Once I have a long thin sheet of chilli pasta dough and a thicker sheet of normal pasta dough, I’m combine the sheets by splashing with a little water and pressing the two components together, before giving them a final couple of rolls in the pasta machine, to get the combined sheet to the number 4 setting.
This is finally passed through the spaghetti attachment and the strands are hung up to dry slightly.
Unfortunately the situation has not significantly improved. If you really bite down on the pasta, you can taste the spice, but when served with a ragù, I’m back to the spaghetti inhalation habit.
My conclusion is that chilli spaghetti is just not meant to be.
At least I did learn a few things throughout this process. The decadent egg yolk pasta dough works perfectly for soft strands of tagliatelle or pappardelle, but for spaghetti you need a finished pasta you can get your teeth into. It is for this reason I settle on a simple dough rich in semolina flour and egg.
As for the spice, I abandon any attempt to deliver this directly with pasta, so need to think of an alternative form of delivery.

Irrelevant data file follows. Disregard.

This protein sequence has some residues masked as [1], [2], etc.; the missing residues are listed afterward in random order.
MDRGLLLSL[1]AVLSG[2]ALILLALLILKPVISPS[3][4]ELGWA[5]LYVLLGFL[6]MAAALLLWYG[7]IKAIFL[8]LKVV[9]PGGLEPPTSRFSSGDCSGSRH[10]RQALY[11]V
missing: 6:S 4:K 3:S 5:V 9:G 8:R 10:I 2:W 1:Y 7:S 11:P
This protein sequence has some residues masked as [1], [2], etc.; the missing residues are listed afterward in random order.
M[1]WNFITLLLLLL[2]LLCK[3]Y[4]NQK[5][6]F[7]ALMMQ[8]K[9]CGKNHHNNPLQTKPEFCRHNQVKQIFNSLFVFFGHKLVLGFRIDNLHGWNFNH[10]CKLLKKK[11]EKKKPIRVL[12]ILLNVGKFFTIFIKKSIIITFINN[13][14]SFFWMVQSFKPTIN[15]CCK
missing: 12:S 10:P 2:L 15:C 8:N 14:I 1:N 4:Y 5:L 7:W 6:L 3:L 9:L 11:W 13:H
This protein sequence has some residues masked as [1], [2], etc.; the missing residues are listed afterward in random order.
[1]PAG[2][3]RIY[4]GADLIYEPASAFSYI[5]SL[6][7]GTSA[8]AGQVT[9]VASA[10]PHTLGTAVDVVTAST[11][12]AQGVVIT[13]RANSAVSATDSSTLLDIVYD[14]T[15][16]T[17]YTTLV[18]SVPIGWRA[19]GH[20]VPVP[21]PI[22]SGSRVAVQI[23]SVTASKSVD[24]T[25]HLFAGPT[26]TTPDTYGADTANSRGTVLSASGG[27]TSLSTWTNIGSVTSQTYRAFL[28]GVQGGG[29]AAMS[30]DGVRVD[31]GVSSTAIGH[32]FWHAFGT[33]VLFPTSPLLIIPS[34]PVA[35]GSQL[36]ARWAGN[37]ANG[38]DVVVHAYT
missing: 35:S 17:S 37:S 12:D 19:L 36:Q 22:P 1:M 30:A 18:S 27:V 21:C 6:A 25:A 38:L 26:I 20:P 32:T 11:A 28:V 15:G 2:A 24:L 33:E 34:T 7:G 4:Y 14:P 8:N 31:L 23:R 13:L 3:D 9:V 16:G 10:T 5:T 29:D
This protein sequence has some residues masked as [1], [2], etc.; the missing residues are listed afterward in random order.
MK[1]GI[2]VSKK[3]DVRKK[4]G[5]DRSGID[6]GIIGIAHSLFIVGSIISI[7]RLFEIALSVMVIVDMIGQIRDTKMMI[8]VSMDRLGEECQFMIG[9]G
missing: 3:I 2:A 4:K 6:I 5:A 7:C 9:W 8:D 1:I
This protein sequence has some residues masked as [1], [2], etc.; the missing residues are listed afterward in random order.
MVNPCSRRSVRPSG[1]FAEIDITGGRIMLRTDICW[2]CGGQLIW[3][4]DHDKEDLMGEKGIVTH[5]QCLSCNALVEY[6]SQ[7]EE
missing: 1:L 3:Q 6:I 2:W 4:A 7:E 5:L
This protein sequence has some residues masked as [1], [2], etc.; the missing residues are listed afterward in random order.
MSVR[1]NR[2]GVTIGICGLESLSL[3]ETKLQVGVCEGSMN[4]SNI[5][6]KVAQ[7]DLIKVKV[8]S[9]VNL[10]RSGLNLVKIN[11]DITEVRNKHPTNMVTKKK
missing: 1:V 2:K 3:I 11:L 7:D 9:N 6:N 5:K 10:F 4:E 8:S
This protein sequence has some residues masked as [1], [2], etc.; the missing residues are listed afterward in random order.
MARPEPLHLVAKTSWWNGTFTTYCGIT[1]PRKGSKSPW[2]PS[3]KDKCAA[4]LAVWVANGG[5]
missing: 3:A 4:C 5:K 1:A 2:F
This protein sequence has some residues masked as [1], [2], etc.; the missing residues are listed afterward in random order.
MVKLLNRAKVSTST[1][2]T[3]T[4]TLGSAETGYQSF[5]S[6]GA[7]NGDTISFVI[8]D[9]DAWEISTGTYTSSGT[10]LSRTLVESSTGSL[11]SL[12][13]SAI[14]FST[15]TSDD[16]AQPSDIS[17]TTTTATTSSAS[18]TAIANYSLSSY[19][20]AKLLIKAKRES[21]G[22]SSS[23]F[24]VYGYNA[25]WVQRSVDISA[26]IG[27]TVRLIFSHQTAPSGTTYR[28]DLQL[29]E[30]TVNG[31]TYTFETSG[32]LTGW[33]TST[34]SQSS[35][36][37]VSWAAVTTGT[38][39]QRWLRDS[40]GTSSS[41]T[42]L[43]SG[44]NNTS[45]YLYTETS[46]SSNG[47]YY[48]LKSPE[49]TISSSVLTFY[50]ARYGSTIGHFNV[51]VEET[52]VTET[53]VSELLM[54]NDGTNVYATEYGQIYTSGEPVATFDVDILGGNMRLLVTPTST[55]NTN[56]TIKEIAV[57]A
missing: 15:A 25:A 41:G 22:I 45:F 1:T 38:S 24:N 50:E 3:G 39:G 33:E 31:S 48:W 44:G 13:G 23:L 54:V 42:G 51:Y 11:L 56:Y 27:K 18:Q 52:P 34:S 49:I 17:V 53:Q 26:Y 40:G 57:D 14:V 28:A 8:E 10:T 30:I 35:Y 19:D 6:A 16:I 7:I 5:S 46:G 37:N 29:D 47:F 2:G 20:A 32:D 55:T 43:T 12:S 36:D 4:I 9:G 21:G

One of the hardest things to wrap my head around whilst creating all these bologneses is the Italian aversion to herbs. Nothing makes it in through the front door.
I’m encouraged by Bottura’s position. He’s not sprinkling basil over his ragù, but he does make space for some obvious pairings in his preparation.
Thyme with garlic and tomatoes is an open goal. Bay leaves and rosemary with slow cooked stewing cuts is another that needs no justification. You can imagine how hard a time he has getting Italians out of their culinary comfort zones if such herbs are considered controversial.
I’ve decided the liberal use of herbs is one area which will separate my ragù all’inglese from a bolognese. From Bottura’s herb list, thyme and bay leaves are probably my top two. What I now need to understand is what else could be added.
I’ve already committed to basil, and feel it’s appropriate to pair the bay leaves with my meat base and the thyme with my tomato compote. Deciding beyond these base herbs will need some experimentation. I’ve shortlisted sage and coriander.